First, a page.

How the restoration project began

Dr David Norton, a professor at the University of Canterbury’s Te Kura Ngahere | School of Forestry, was contracted to prepare The Tiromoana Bush Restoration Management Plan in 2004. The Plan recommended:

  • removing domestic grazing animals (sheep and cattle) and wild animals (red deer and pigs) to allow natural regeneration of the remnant indigenous forest areas and in pasture areas;
  • restoration plantings to enhance connectivity between the existing remnant patches of bush and to reintroduce key plant species to support indigenous fauna;
  • providing public access along a walkway through the site.

The Restoration Plan has been updated every five years and includes an annual work plan.


In 300-year’s time, Tiromoana Bush has been restored to a predominantly forest ecosystem (including coastal broadleaved, mixed podocarp-broadleaved and black beech forests) where dynamic natural processes occur with minimal human intervention, where the plants and animals typical of the Motunau Ecological District persist without threat of extinction, and where people visit for recreation and to appreciate the restored natural environment.

Keeping out predators and pests

Protection works began in 2004, when sheep and cattle were removed from the bush and fencing was upgraded. A 16-kilometre deer fence was subsequently built that together with intensive animal control has eradicated red deer and helped reduce pigs straying into the bush. These actions stopped animals damaging the bush, protected restoration plantings and allowed natural regeneration to occur.

Annual programme of restoration planting

Strategic restoration plantings are undertaken annually to increase the area of native forest and wetland vegetation, as well as providing nesting sites and food resources for native birds. Approximately 1 hectare of restoration planting takes place each year, with all plant species sourced either from Tiromoana Bush or from the southern part of the Motunau Ecological District. A key focus has been on enhancing linkages between existing areas of regenerating forest and re-establishing rare ecosystems, such as wetlands and coastal forest. Plantings have included seedlings from the remnant black beech forest, kahikatea, tōtara, ribbonwood, lacebark, tī kōuka, lemonwood, kōhūhū, ngaio, kānuka, mānuka, and five-finger.

Unwanted species must be removed

Annual weed control is undertaken focusing on species such as wilding conifers, willows, and old man’s beard that have the potential to smother native vegetation. Gorse and European broom are not controlled as they act as a nursery for native forest regeneration and the cost and potential damage associated with their control outweighs any biodiversity benefits. As the native plants become established and successfully compete for water, nutrients in the soil and light the gorse dies out and is replaced by native forest.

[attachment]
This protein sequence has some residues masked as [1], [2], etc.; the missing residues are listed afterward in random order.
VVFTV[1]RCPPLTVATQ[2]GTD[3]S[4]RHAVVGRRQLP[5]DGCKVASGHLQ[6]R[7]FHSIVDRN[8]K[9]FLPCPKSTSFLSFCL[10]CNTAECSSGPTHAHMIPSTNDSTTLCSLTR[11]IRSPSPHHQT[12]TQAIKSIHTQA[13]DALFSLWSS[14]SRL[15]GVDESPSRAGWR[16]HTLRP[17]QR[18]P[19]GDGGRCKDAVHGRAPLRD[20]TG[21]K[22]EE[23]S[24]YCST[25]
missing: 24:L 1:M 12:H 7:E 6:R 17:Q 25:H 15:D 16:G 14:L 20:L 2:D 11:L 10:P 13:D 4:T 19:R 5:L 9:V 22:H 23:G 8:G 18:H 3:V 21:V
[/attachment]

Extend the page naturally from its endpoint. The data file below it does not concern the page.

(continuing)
Monitoring is essential and important

Regular monitoring and photographing of vegetation and landscape, birds and animal pests over the last 15 years enables progress to be assessed. 177 native plants and 22 native bird species have been recorded, including four nationally threatened species and several regionally rare species. Examples of successful plantings include Kahikatea planted in 2006 around Kate Pond that are now 4-6 metres in height. Tōtara, planted on the fringe of the bush is becoming well established. Under the restoration canopy five-finger and ferns are naturally regenerating, while in the previously heavily grazed kānuka stands, a diversity of native plants are now flourishing.

Restoration is a long-term process

The initial phase of restoration of Tiromoana Bush is a 35-year long project that commenced in 2004. While the project has been successful, there are ongoing challenges with maintaining fencing to prevent deer and pigs from entering the bush, and also controlling invasive species such as wilding pines, and other weed seeds carried by winds. The natural regeneration processes appear to be favouring some native species, for example kānuka is being replaced by mahoe. The restoration management practices, such as opening up the canopy to allow more sunlight for seedlings, will continue for some years to ensure the bush regenerates into a diverse native canopy. However, it will take more than one hundred years before a mature podocarp dominated forest comparable to what might have been at Tiromoana Bush before clearance becomes re-established.

The wetlands benefit from the landfill

The existing natural wetlands in the lower Kate Valley have been greatly enhanced. The existing wetland area has expanded with the new 12-hectare Kate Pond wetland. At the landfill, rainwater and runoff is collected and filtered before being released into the Kate Stream that flows down the valley into Kate Pond. This stream used to dry up in summer, which meant the wetlands consequently dried up. By collecting and managing the water flow year round, Kate Pond and the natural Ella Ponds are no longer seasonal wetlands, but have grown in size and now support a wide variety of native species, such as harakeke/flax growing at the verges, and trees that like having their roots in damp soil. The wetlands are a habitat for birds including rare species such as the spotless crane.

Tiromoana Bush is protected in perpetuity

In July 2006, a QEII National Trust Open Space Covenant was gazetted on the title of the property, which provides protection for the bush irrespective of any change of future ownership. Tiromoana Bush is thereby protected for future generations.

Creating Tiromoana Bush

Restoring Tiromoana Bush

Regenerating Tiromoana Bush